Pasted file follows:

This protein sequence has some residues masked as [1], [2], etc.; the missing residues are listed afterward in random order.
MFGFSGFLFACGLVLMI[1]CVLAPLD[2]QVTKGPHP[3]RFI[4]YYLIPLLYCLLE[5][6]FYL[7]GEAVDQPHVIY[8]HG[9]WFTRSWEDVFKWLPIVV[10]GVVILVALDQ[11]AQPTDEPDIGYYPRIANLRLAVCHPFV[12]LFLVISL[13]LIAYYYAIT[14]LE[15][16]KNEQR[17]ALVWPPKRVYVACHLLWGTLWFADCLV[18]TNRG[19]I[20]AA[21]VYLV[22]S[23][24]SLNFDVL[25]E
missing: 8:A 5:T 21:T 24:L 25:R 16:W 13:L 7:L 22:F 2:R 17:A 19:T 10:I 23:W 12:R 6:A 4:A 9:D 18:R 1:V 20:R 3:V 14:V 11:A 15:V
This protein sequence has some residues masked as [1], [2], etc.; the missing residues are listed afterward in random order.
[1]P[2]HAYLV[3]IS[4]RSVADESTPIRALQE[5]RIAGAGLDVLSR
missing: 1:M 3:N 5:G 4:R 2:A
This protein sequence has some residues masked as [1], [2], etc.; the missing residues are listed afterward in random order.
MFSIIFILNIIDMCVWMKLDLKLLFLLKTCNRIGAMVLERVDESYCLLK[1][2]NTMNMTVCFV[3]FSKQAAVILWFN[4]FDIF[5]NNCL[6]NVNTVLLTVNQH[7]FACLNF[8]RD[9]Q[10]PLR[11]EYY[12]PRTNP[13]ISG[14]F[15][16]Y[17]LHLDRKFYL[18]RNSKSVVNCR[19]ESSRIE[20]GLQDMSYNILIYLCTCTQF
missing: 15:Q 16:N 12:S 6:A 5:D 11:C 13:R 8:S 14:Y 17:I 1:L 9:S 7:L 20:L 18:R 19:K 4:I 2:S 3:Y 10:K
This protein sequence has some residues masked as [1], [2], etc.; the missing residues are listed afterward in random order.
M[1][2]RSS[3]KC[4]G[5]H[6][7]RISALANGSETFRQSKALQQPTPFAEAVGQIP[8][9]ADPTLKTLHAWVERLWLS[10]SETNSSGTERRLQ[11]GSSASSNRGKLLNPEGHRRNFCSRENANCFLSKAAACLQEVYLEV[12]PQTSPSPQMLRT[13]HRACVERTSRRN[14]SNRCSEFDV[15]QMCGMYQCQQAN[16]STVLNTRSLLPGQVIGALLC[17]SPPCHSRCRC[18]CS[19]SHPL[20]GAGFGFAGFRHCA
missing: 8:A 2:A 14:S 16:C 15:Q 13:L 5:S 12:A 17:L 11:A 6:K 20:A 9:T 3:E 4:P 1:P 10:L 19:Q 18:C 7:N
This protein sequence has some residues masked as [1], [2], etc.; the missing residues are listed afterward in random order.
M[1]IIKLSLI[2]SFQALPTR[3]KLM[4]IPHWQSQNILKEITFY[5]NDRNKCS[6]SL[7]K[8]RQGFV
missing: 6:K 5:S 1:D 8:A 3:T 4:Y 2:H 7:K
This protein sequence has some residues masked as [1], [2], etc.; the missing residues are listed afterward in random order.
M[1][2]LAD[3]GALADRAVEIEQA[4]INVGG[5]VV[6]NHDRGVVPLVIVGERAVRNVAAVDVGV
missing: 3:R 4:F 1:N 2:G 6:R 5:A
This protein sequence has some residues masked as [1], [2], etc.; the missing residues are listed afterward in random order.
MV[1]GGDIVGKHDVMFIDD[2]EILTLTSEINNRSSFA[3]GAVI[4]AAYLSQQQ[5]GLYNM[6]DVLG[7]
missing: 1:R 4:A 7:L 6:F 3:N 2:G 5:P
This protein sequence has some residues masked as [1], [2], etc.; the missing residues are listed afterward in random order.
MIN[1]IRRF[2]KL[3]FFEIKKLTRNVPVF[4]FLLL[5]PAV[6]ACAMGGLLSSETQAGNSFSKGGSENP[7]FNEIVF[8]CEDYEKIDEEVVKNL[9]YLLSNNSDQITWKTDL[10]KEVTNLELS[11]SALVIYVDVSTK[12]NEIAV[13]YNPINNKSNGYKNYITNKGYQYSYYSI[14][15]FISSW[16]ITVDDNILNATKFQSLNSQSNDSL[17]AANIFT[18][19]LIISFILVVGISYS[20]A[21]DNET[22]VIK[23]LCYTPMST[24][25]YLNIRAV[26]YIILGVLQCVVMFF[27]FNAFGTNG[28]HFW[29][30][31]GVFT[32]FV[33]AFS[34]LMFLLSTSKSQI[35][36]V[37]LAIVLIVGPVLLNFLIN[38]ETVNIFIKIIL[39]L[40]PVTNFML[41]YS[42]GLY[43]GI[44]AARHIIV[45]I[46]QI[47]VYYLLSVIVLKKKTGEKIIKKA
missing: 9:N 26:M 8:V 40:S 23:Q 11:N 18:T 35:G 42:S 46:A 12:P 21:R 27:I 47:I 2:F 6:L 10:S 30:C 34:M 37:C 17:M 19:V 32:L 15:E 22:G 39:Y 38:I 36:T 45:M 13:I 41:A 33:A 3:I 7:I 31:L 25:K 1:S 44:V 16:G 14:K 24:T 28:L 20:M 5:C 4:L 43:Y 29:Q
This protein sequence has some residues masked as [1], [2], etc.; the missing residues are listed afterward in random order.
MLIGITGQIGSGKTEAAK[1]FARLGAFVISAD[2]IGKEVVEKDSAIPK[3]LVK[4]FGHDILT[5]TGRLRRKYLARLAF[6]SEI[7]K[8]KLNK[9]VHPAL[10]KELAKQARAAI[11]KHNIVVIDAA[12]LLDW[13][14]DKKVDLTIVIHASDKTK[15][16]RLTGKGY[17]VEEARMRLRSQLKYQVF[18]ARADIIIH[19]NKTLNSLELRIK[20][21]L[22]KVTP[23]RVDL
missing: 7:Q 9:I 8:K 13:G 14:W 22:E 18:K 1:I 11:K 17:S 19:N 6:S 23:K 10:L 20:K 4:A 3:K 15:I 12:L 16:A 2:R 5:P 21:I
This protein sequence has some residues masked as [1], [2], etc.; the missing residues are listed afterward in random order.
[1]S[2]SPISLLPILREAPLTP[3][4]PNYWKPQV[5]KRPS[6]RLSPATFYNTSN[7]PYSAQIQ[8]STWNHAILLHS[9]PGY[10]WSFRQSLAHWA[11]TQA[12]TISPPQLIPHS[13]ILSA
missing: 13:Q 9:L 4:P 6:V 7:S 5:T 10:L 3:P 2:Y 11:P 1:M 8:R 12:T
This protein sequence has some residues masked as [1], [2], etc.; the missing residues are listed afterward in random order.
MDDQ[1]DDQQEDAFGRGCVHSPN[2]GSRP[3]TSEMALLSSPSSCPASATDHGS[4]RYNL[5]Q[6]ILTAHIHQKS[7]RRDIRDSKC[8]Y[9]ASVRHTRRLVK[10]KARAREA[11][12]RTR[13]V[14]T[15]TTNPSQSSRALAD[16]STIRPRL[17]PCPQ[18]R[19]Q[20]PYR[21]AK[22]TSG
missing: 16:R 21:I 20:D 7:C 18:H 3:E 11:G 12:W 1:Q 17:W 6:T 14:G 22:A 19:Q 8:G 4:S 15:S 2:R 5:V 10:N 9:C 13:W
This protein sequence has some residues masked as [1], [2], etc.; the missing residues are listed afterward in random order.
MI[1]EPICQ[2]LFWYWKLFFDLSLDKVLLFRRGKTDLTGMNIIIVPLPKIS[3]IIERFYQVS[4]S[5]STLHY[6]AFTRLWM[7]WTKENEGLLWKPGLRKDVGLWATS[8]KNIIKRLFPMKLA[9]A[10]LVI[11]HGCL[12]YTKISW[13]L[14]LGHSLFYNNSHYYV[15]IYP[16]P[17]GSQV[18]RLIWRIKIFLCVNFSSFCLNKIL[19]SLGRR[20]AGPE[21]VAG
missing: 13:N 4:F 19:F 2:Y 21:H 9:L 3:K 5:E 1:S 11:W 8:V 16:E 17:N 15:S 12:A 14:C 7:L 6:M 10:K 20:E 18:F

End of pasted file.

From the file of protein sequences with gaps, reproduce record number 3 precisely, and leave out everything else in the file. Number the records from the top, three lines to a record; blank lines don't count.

This protein sequence has some residues masked as [1], [2], etc.; the missing residues are listed afterward in random order.
MFSIIFILNIIDMCVWMKLDLKLLFLLKTCNRIGAMVLERVDESYCLLK[1][2]NTMNMTVCFV[3]FSKQAAVILWFN[4]FDIF[5]NNCL[6]NVNTVLLTVNQH[7]FACLNF[8]RD[9]Q[10]PLR[11]EYY[12]PRTNP[13]ISG[14]F[15][16]Y[17]LHLDRKFYL[18]RNSKSVVNCR[19]ESSRIE[20]GLQDMSYNILIYLCTCTQF
missing: 15:Q 16:N 12:S 6:A 5:D 11:C 13:R 8:S 14:Y 17:I 1:L 9:S 7:L 20:L 18:R 19:K 4:I 2:S 3:Y 10:K